Several Mexican carriers have had to cancel up to 500 flights in the last week due to an increase in the number of COVID-19 cases among their crews. Grupo Aeromexico has felt the most significant impact, being responsible for almost 87% of all the flight cancelations at Mexico City International Airport. Let’s investigate further.
Aeromexico is feeling the impact
In the last few days, Aeromexico has had a surge in COVID-19 cases, most likely from the Omicron variant, among its cabin crew and pilots. According to local reports, up to 14% of the whole staff of the airline could be temporarily out with the disease.
This surge in COVID cases has forced Aeromexico to cancel up to 485 flights in the last seven days. There has been chaos inside Mexico City International Airport (MEX) due to the scheduling impact.
Earlier this week, Aeromexico stated,
“The new wave of infections by COVID-19 has impacted global aviation, causing disruptions on some flights. For Aeromexico, the safety of our customers and employees has been and continues to be the main priority. For this reason, some of our personnel are under safety monitoring protocols, including crew members, which has involved having adjustments in our flights.”
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What other airlines have felt the impact?
Not only Aeromexico has been forced to cancel flights due to the increase of COVID-19 cases among its crew.
Aeromar, a Mexican regional carrier with an ATR-based fleet, has had to cancel up to 41 flights. Aeromar has interline agreements with carriers like Emirates, Iberia, and Copa Airlines. Both Aeromexico and Aeromar have their pilots affiliated under the same Union, better known as ASPA.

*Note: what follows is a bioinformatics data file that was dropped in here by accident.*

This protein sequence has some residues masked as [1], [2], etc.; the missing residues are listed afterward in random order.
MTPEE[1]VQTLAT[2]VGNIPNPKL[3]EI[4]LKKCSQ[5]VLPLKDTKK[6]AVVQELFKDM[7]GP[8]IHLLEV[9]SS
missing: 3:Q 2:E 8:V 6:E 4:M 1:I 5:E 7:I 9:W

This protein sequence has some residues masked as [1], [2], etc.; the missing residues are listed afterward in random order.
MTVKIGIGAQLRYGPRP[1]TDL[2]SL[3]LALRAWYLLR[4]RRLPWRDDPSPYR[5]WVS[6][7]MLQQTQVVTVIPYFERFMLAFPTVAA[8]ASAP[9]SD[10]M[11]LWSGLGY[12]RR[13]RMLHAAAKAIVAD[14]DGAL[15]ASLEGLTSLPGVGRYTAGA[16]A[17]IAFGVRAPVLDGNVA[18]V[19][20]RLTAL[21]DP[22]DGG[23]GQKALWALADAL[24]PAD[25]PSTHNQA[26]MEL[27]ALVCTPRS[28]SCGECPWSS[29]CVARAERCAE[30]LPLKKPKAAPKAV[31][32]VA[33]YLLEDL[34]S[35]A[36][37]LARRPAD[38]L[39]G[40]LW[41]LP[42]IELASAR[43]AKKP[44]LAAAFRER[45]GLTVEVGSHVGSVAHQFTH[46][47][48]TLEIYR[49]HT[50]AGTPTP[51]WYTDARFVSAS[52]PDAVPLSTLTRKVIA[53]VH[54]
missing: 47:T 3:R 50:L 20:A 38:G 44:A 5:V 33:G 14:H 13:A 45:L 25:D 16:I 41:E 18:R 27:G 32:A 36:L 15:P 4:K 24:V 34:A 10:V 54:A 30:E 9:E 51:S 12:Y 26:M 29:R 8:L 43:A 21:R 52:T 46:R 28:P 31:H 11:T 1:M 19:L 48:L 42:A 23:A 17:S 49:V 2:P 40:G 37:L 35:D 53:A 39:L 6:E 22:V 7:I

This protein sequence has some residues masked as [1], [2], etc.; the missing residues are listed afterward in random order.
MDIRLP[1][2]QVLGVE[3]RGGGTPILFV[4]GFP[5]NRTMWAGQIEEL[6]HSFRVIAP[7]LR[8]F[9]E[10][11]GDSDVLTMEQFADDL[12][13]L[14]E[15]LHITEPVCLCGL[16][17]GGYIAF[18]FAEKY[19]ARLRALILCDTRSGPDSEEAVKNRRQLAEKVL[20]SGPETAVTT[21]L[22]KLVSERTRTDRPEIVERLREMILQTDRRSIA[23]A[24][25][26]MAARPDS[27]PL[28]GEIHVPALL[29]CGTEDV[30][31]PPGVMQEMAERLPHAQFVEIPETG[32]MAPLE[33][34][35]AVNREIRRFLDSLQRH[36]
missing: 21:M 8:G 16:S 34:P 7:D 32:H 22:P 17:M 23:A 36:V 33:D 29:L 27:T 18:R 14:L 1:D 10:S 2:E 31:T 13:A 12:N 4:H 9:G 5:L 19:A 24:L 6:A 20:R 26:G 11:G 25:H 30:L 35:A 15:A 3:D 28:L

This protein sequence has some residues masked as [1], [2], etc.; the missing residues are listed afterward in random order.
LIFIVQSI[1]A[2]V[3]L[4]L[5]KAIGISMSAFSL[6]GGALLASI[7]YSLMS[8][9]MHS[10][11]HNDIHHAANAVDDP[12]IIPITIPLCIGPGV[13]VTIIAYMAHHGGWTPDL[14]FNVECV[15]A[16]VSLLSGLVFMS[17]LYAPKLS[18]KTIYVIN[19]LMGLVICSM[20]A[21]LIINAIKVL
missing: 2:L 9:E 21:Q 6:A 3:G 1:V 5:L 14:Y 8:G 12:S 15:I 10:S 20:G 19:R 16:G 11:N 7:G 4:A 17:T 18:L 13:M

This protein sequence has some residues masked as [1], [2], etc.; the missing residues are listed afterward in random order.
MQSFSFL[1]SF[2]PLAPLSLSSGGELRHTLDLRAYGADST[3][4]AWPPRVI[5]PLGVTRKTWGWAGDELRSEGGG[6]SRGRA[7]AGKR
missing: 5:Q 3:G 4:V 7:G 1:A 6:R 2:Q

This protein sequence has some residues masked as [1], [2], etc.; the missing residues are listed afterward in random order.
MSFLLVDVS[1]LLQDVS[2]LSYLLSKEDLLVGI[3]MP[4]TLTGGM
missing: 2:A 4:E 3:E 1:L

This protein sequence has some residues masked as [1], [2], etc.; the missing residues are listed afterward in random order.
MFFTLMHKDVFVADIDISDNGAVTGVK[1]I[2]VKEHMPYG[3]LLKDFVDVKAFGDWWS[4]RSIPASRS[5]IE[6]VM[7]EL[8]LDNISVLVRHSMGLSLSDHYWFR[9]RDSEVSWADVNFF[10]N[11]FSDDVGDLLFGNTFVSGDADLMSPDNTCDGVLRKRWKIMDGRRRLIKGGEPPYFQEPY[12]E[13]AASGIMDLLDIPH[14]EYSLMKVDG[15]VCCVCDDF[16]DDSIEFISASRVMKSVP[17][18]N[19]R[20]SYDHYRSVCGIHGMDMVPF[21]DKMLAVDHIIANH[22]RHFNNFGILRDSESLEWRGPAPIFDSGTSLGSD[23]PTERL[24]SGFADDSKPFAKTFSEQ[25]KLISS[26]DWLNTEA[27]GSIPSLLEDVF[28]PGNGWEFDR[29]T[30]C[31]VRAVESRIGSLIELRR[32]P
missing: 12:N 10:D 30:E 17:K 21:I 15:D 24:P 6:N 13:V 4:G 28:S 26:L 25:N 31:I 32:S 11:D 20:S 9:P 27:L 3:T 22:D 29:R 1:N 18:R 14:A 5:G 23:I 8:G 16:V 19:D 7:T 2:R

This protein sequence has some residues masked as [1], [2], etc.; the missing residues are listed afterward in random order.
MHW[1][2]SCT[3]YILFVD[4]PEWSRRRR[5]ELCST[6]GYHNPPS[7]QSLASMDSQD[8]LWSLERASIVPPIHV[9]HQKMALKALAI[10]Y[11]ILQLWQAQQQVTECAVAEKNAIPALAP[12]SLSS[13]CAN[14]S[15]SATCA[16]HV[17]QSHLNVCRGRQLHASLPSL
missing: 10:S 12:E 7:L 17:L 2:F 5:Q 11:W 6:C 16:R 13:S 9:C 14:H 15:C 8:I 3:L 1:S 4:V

The Mexican low-cost carrier Viva Aerobus has had to cancel 28 flights during the week; Air Canada has had to scrap a couple of flights, the same number as Copa Airlines. Meanwhile, Volaris has only had to cancel one flight.
When a pilot or cabin crew member tests positive to COVID-19, the whole team onboard that flight has to quarantine while they take tests as well, said ASPA in a statement. This measure has led both Aeromexico and Aeromar into chaos as they try to use their available staff.
Overall, between January 5 and 8, Mexico City Airport had 203 flight cancelations of 3,888 departures and landings; therefore, only 5.2% of the scheduled commercial flights in the airport were canceled.
Mexico City recovery
Overall, Mexico has had one of the best recoveries worldwide from the COVID-19 pandemic. The country’s airline industry closed in 2021 with a 95% recovery compared to its pre-pandemic traffic levels, which is an impressive number.
Nonetheless, historically, January and February are the low season, and airlines tend to reduce their schedules and post net losses at the end of the first quarter. While we do not see a decline in the number of scheduled flights in Mexico City, there is no growth either.
In January 2022, there are 30,069 scheduled flights at MEX, according to Cirium’s database. That number is just 0.1% below December 2021 levels. Compared to January 2020 levels, though, MEX is 17.4% and 9.0% below in terms of flights and seats available.
Do you expect to see a further impact from the Omicron variant in airline schedules worldwide? Let us know in the comments below.